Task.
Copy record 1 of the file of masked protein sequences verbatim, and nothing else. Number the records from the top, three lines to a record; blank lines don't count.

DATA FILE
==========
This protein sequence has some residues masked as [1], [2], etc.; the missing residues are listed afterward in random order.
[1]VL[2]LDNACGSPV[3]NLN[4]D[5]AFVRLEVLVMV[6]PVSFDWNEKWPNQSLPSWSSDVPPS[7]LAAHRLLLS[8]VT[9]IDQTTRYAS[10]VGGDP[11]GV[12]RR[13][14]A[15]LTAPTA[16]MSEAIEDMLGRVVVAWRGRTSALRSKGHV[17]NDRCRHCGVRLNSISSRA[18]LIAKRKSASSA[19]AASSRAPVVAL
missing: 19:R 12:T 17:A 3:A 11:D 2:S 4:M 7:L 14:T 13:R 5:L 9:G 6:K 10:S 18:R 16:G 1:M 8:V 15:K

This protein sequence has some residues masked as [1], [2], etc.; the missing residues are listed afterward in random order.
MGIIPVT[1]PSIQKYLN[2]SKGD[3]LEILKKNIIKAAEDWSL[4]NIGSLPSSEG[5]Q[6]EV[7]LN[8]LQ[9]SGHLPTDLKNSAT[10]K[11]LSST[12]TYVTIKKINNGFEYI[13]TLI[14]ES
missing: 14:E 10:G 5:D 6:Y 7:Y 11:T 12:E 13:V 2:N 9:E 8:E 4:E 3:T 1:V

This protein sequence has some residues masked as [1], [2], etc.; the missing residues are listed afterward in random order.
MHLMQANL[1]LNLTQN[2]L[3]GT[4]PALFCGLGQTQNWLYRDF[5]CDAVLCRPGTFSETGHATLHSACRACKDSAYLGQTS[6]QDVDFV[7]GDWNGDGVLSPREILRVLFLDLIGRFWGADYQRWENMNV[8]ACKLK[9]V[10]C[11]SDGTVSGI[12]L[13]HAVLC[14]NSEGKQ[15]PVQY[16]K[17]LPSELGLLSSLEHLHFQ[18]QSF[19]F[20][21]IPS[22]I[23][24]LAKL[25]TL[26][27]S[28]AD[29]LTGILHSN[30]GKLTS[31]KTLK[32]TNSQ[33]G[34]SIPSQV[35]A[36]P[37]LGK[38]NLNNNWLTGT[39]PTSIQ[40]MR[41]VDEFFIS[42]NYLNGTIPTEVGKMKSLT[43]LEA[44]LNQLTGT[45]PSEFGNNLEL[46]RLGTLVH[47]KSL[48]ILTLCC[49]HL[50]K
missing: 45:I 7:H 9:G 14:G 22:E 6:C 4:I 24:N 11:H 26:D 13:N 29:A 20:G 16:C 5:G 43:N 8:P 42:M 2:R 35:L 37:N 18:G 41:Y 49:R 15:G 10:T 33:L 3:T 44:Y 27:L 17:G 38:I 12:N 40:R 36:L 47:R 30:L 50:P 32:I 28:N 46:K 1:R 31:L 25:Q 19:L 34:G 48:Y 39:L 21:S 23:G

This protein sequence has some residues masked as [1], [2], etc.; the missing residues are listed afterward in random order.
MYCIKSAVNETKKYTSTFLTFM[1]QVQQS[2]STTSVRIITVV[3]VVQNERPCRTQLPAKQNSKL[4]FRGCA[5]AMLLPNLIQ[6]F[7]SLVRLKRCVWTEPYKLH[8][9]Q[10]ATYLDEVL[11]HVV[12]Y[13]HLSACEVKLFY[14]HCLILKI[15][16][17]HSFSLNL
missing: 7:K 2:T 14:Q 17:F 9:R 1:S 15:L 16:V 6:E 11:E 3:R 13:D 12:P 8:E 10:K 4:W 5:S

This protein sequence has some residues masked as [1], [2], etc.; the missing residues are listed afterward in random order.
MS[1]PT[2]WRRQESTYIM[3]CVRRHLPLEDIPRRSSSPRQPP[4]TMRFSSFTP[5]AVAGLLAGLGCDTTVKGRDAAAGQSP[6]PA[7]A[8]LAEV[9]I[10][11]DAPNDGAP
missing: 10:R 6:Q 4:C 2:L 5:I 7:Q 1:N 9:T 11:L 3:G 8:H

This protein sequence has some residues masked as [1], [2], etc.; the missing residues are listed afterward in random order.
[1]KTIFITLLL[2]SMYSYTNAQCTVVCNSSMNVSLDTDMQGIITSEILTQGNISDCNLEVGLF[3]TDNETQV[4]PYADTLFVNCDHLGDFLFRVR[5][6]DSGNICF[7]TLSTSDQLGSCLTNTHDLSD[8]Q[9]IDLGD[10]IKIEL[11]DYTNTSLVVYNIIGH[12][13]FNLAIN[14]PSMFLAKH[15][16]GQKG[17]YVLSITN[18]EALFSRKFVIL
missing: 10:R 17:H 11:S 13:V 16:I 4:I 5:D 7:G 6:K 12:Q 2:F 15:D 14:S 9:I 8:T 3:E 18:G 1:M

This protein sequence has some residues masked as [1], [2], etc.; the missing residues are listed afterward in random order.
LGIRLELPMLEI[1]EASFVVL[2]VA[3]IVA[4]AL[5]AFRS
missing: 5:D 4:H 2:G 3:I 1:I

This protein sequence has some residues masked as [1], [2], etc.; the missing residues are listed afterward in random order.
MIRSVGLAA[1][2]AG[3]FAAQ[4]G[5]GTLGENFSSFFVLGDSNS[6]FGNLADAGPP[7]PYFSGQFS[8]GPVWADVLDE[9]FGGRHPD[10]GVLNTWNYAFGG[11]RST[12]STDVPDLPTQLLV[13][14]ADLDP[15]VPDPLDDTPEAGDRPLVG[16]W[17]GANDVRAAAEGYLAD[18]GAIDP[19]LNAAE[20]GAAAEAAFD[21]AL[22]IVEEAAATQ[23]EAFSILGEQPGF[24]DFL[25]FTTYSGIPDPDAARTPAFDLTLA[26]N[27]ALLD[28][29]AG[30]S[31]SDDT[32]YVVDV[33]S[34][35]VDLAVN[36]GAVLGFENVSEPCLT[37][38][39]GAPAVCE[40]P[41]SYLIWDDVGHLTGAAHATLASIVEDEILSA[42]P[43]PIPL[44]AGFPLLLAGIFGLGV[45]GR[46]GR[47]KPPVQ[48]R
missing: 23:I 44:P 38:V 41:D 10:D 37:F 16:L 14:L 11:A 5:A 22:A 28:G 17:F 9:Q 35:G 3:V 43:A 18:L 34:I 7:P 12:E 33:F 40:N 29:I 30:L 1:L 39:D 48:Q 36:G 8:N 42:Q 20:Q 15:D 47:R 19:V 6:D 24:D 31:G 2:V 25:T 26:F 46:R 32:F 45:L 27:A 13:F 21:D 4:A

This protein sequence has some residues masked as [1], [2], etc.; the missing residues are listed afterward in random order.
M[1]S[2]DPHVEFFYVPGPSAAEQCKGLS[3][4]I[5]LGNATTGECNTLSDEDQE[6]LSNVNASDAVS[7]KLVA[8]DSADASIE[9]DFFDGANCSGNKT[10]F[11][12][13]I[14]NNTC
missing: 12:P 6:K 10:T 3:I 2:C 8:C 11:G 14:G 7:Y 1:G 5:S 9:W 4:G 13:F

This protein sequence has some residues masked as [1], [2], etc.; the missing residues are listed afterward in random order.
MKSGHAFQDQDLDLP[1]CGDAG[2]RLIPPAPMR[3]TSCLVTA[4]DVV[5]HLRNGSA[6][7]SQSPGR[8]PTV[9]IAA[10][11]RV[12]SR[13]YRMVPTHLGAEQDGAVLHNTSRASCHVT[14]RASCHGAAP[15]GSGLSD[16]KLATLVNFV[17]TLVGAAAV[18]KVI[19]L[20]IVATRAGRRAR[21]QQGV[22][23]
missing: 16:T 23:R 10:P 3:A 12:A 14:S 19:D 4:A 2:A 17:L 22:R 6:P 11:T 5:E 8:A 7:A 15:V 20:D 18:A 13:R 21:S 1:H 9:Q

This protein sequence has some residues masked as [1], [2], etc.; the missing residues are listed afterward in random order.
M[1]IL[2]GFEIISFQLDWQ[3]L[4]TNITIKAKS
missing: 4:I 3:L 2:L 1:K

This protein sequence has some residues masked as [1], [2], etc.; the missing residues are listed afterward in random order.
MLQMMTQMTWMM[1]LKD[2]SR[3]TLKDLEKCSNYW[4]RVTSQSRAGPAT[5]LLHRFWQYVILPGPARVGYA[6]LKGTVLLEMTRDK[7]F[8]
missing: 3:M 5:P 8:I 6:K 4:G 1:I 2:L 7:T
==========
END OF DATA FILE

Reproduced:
This protein sequence has some residues masked as [1], [2], etc.; the missing residues are listed afterward in random order.
[1]VL[2]LDNACGSPV[3]NLN[4]D[5]AFVRLEVLVMV[6]PVSFDWNEKWPNQSLPSWSSDVPPS[7]LAAHRLLLS[8]VT[9]IDQTTRYAS[10]VGGDP[11]GV[12]RR[13][14]A[15]LTAPTA[16]MSEAIEDMLGRVVVAWRGRTSALRSKGHV[17]NDRCRHCGVRLNSISSRA[18]LIAKRKSASSA[19]AASSRAPVVAL
missing: 19:R 12:T 17:A 3:A 11:D 2:S 4:M 7:L 14:T 13:R 5:L 9:G 6:K 10:S 18:R 16:G 1:M 8:V 15:K